For those who think that Southern Scottsdale is just a small enclave of rundown strip malls and older homes, you should know that the area consists of about 15 square miles, running from McKellips Road on the south to Indian Bend Road on the north, from the Salt River Pima Maricopa Indian Community on the east to the City of Phoenix and Paradise Valley on the west.  Approximately 30% of Scottsdale’s population lives in this area.  The future character of this area will have a major impact on the future of Scottsdale and all those interested in that future should try to attend one of these sessions.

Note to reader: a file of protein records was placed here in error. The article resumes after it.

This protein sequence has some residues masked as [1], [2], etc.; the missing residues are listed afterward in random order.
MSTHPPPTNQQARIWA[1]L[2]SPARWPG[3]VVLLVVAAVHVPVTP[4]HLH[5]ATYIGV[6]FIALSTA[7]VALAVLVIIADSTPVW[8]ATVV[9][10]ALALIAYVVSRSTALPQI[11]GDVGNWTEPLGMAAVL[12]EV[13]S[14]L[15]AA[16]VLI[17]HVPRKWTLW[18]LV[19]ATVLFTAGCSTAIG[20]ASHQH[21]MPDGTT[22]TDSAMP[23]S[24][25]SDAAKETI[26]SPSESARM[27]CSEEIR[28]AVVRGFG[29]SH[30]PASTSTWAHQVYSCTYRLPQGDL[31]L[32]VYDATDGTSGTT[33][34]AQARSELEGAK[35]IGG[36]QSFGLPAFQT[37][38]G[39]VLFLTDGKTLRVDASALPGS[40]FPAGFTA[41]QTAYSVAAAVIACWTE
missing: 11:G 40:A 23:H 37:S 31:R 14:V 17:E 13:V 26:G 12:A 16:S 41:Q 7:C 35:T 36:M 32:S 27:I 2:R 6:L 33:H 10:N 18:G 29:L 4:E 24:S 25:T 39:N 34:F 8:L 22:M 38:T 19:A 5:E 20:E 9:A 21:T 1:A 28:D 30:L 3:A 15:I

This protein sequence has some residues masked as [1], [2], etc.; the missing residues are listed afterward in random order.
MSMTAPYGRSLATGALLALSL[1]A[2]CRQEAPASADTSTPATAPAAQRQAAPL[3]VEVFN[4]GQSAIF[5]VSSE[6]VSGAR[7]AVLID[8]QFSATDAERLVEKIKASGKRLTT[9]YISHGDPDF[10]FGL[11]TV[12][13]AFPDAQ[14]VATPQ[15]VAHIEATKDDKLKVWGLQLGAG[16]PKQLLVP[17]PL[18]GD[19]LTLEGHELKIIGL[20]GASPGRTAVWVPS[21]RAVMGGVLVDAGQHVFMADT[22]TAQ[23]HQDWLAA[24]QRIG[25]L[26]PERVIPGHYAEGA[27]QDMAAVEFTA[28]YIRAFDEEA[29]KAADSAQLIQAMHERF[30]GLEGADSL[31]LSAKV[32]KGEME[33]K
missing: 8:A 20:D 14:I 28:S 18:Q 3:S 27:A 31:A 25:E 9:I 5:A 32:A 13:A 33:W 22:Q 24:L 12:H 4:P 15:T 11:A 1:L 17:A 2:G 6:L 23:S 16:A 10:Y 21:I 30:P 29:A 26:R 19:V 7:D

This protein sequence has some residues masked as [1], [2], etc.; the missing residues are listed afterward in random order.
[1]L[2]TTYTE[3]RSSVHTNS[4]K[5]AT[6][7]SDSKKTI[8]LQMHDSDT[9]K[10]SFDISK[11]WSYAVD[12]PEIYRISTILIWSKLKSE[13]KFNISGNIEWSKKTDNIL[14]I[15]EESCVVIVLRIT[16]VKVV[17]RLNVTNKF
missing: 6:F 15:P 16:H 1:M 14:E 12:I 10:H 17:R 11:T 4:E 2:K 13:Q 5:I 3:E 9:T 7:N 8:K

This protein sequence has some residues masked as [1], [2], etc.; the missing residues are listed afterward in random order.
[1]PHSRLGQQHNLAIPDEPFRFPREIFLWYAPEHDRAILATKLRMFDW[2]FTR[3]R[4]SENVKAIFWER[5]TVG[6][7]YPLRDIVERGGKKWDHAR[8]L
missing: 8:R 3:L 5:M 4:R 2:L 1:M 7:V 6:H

As an aside, since the South Scottsdale area is adjacent to Tempe and Phoenix, the character of that area will probably be impacted by the plans developed for the Discovery Triangle, from which Scottsdale recently withdrew.  One may question whether isolation will improve the character of Scottsdale or diminish it.

For more information on the Scottsdale Character Area Plan please visit the City of Scottsdale website by clicking here.

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Scottsdale Loses Leader

By CHRIS IRISH
Scottsdale Leadership Executive Director

Tall, lanky and dressed in western wear, Councilman Tony Nelssen made an impression every time he entered a room.  His slow smile and wry sense of humor complimented his look.  Yesterday, Nelssen lost his battle to cancer and Scottsdale lost a strong leader.